Friday, June 7, 2013
Comparing the U.S. Class Action Mechanism and Proposed U.K. System: Which Strikes the Right Balance Between Safeguards and Justice?
Posted by D. Daniel Sokol
Sharon Robertson (Cohen Milstein) asks about Comparing the U.S. Class Action Mechanism and Proposed U.K. System: Which Strikes the Right Balance Between Safeguards and Justice?
ABSTRACT: Free enterprise and competition are critical to the success of a market economy. In the United States, the class action mechanism is one of the most effective and efficient means for consumers to play a part in protecting this basic principle. By treating public citizens as "private attorneys general," class actions incentivize aggrieved consumers to ferret out wrongdoing and seek recompense.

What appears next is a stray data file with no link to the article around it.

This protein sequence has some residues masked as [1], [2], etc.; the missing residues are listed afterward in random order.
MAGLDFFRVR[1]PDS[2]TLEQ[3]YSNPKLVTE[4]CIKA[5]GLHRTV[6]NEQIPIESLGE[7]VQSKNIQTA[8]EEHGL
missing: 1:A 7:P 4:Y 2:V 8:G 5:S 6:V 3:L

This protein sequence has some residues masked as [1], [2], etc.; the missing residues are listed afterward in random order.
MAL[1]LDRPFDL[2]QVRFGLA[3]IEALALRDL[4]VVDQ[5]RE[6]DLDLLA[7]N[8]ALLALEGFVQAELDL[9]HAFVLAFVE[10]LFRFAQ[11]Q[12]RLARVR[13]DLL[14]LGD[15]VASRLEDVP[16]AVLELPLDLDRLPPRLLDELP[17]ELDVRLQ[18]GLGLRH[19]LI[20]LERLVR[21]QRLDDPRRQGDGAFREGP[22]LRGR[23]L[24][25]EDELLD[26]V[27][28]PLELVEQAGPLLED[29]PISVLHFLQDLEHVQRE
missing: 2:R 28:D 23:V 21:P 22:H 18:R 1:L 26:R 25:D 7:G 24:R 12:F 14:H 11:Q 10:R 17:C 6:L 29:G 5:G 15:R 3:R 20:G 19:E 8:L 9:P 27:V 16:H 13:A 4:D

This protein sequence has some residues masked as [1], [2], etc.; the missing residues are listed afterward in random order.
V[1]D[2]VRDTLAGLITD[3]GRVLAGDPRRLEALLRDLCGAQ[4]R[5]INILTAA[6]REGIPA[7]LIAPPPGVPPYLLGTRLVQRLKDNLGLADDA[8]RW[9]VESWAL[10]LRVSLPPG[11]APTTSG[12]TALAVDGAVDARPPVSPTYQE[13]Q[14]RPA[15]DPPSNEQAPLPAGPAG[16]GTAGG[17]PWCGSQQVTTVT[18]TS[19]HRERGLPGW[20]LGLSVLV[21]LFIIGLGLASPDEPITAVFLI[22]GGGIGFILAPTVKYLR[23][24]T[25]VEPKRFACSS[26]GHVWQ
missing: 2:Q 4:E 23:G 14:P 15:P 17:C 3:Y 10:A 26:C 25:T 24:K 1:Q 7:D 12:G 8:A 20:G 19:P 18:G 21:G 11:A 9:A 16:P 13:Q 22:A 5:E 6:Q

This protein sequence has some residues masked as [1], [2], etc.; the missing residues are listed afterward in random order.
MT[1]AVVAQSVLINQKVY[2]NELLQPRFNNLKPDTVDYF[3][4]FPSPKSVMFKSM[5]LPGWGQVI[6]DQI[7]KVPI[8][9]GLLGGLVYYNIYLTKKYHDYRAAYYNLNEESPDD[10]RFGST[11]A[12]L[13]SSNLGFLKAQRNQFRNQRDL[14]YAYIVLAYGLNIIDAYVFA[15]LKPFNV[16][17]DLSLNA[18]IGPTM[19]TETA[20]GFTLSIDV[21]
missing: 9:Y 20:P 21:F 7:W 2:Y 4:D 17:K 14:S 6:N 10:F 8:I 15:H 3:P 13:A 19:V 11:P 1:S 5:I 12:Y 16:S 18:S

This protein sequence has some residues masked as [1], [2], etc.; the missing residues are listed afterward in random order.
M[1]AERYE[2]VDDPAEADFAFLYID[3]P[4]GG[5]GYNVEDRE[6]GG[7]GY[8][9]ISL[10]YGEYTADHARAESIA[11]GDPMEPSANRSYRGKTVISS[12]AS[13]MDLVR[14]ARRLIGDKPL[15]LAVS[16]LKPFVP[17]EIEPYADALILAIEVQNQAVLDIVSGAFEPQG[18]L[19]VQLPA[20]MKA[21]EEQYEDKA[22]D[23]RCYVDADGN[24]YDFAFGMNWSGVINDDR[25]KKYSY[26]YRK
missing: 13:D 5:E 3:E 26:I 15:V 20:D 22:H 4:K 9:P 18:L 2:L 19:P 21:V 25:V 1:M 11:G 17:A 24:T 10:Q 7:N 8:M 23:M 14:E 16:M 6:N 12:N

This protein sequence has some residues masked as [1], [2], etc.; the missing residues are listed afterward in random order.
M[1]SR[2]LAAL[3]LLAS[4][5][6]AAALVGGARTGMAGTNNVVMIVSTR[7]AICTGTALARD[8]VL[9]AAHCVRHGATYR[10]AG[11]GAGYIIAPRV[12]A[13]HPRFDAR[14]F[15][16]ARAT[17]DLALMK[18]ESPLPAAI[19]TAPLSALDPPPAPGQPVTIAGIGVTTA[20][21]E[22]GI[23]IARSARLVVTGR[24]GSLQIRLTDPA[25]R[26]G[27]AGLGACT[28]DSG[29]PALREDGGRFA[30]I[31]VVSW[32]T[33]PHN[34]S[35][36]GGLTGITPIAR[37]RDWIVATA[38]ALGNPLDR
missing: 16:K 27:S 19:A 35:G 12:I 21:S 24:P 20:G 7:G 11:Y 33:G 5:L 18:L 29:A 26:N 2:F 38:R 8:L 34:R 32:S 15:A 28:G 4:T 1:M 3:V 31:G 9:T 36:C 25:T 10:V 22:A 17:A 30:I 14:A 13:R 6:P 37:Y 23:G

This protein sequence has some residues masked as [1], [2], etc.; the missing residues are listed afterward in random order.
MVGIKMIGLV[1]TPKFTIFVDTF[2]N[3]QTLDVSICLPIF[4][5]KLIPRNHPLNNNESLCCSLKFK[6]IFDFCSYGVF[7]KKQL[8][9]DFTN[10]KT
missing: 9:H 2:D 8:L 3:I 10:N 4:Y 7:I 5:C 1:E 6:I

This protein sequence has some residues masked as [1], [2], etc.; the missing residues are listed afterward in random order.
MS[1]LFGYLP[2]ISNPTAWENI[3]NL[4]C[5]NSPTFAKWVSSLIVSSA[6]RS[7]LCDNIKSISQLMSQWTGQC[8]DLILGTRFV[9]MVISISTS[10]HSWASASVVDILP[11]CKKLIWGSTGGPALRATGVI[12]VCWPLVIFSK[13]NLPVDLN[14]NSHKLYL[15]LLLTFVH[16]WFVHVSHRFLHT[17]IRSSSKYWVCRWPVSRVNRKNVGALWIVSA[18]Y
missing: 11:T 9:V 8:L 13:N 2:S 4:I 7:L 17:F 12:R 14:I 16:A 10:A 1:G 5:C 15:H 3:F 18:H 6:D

In January 2013, the U.K. government's department for Business Innovation and Skills ("BIS") published a response to its 2012 Consultation on options for reform. The response introduced a limited opt-out class action mechanism. While the proposed U.K. class action device bears some similarities to the U.S. system, it also includes some critical differences. The following article provides an overview of both mechanisms and the merits of the same.